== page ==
Proponents of economic development spoke about the numerous projects to revitalize the borough during a breakfast Friday at Queens College.
Claire Shulman, former borough president and chief executive officer as well as president of the Flushing, Willets Point, Corona Development Corp., told the attendees about the ongoing transformation of downtown Flushing and Willets Point.
“Downtown Flushing has a lot of wonderful people and not good infrastructure,” Shulman said at the breakfast, sponsored by the Queens borough president’s office, Queens Chamber of Commerce, Queens Courier, Queens Economic Development Corp., Farrel Fritz P.C., PricewaterhouseCoopers and TD Bank.
She said the No. 7 train is overcrowded and the Long Island Rail Road’s Flushing-Main Street stop “is almost inaccessible.”
But Shulman said there are plans to put two elevators in each direction of the LIRR stop and that the parking lot on the Port Washington side will soon be home to affordable housing.
“It is a great project,” she said. “This project is very important for the future of Flushing.”
She said an area near the Flushing River is in the process of being rezoned to allow for more open space.
Shulman noted that Community Board 7 approved of the change, which she said will be compatible with the redevelopment of Willets Point and provide a pedestrian bridge to the Iron Triangle.
Shulman also spoke of plans to improve pedestrian safety by creating pedestrian islands on College Point Boulevard between 32nd and Fowler avenues.
“It will be lovely and it will really enhance the whole area,” she said.
She said Flushing Commons, the $850 million mixed-use project bounded by Union and 139th streets and 37th and 39th avenues, is “sort of ready to put a shovel in the ground.”
“We are working very hard to satisfy the needs of the people of downtown Flushing,” Shulman said. “Flushing was not doing so well until the Asians came. They stabilized that area of Queens. They have made our borough that much stronger.”
Carlisle Towery, president of the Greater Jamaica Development Corp., updated attendees on the progress in revitalizing downtown Jamaica.
Towery said two important projects were the reuse of the Dutch Reformed Church, which was turned into a performing arts center, and transforming a chapel on the York College campus into another performing arts space.
Other new buildings in the area include the Social Security building and the U.S. Food and Drug Administration building on York’s campus, Towery said.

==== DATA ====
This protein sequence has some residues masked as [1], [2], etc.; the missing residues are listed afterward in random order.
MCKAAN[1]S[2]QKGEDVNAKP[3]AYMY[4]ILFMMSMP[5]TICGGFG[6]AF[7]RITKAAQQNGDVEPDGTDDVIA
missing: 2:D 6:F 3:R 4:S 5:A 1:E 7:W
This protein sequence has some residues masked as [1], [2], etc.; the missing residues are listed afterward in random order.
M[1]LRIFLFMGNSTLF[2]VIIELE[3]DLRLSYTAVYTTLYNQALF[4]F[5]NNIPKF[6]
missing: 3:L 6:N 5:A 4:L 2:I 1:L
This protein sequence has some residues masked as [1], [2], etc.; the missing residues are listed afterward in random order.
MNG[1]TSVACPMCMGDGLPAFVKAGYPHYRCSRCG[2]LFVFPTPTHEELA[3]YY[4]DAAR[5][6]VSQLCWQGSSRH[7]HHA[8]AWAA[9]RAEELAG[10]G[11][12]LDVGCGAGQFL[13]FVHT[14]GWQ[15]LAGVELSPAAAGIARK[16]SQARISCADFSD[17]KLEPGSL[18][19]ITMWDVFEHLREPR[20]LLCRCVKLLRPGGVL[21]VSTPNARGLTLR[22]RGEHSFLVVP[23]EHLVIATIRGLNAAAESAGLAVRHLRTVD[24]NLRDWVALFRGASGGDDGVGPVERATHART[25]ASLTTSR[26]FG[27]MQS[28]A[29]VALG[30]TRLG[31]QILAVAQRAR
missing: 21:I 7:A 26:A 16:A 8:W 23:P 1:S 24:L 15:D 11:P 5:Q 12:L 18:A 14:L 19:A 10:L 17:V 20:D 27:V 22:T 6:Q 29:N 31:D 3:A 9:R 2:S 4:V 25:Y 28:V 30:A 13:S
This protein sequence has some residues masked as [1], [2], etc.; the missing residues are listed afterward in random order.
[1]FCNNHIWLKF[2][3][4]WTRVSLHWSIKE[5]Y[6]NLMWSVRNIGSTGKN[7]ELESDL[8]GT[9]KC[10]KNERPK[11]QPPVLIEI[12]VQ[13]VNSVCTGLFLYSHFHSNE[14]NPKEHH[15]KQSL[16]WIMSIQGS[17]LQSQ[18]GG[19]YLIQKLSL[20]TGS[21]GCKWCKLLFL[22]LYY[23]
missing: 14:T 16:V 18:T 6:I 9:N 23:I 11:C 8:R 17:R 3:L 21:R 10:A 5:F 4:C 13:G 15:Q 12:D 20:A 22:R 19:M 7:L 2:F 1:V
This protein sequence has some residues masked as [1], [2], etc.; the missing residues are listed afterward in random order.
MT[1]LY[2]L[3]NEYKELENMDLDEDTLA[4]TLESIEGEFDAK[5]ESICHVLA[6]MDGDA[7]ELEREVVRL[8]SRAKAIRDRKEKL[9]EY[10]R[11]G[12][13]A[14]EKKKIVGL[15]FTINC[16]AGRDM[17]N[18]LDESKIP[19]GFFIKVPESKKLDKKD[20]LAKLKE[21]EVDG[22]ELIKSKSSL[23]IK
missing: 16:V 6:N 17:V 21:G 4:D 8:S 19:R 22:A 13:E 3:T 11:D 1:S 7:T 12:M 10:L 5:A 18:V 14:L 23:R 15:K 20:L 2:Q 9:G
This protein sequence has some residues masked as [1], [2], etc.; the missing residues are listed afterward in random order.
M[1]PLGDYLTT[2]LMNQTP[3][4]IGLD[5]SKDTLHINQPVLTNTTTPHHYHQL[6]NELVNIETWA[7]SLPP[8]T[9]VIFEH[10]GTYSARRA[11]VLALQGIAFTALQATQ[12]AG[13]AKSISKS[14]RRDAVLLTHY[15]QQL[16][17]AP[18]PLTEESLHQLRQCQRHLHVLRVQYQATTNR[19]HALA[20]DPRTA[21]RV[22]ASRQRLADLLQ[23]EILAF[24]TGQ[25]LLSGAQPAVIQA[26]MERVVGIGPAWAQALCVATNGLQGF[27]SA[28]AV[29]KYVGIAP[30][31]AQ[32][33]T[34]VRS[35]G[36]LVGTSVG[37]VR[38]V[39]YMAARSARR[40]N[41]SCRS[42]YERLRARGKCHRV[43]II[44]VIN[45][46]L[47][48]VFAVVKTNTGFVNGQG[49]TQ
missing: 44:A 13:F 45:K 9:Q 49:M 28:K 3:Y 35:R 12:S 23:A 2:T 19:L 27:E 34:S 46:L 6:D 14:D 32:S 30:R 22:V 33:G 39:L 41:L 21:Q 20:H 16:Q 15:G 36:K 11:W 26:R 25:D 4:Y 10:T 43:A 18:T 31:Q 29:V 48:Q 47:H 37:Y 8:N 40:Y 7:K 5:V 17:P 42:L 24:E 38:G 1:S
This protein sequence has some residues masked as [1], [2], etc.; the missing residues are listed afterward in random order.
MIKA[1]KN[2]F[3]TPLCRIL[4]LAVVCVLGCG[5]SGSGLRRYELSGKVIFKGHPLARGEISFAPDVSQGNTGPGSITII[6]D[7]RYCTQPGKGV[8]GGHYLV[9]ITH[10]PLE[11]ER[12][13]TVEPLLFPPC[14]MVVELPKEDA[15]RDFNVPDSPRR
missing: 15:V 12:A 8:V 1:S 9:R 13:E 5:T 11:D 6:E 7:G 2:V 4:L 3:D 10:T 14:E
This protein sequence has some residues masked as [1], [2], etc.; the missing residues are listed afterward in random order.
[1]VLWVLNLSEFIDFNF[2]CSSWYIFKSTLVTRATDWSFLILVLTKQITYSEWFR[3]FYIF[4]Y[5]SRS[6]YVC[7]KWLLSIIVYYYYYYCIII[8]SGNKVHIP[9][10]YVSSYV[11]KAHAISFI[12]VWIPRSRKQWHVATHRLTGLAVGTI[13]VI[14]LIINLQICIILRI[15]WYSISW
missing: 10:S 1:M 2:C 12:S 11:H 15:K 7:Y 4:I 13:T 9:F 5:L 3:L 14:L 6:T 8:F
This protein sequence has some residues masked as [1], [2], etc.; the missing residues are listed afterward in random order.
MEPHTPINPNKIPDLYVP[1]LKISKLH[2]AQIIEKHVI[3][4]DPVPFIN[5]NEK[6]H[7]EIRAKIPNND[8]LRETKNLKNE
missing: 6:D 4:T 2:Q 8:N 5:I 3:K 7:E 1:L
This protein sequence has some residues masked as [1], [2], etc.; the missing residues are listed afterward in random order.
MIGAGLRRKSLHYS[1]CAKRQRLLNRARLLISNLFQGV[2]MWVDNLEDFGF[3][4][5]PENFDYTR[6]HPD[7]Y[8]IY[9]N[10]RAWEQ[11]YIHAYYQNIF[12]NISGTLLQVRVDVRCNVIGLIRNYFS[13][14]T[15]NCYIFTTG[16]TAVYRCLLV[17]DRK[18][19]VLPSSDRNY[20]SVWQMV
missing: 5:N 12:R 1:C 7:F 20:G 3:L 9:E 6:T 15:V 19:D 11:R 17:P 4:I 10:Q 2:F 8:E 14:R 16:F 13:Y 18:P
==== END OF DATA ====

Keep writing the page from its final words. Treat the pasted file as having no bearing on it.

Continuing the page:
But he also spoke of hardship in the area, pointing out that there were once 10,000 light industrial jobs in downtown Jamaica which have dwindled to 6,000 over the last 20 years.
Towery also spoke about the shuttering of the Wonderbread factory and how Jamaica Hospital is “suffering” due to the closure of Mary Immaculate Hospital.
But Towery said things are looking up for the neighborhood.
“Jamaica’s potential is our passion,” he said. “We see more potentials than we see progress.”
He said there are “several likely hotels” to be build in the neighborhood and $100 million has been earmarked to create a pedestrian arcade with shops by the LIRR underpass.
“We’ve made really good, strong progress,” Towery said.
Gayle Baron, president of the Long Island City Business Development Corp., said the western Queens area has been ripe for development after a 2001 zoning change.
She said that this year thousands of new apartments and retail shops as well as new business and hotels will be constructed or completed.
Among the buildings is the 21-story Gotham Center, which replaces the old municipal parking garage in the neighborhood.
Baron said 1,100 jobs are coming to the area around Queens Plaza North and noted that the neighborhood will soon be home to the 650-room, 35-story Toyoko Inn, the largest hotel in the city outside of Manhattan.
Ted Renz, executive director of the Ridgewood LDC/Myrtle Avenue BID, said the city’s $16 million investment in 2008 at Myrtle and Wyckoff avenues — where the M and L subway lines stop as well as six bus lines — created new lighting and infrastructure.
“We are hopeful that this area will be ripe” for private investment, he said.
Renz said residential condos are being built off Myrtle Avenue, including The Times Building, where 19 units have been created.
Kevin Alexander, executive director of the Rockaway Revitalization & Development Corp., described how Arverne by the Sea is transforming the peninsula.
“The impact of Arverne by the Sea hasn’t been fully felt,” he said.
Reach reporter Howard Koplowitz by e-mail at firstname.lastname@example.org or by phone at 718-260-4573.
©2011 Community News Group
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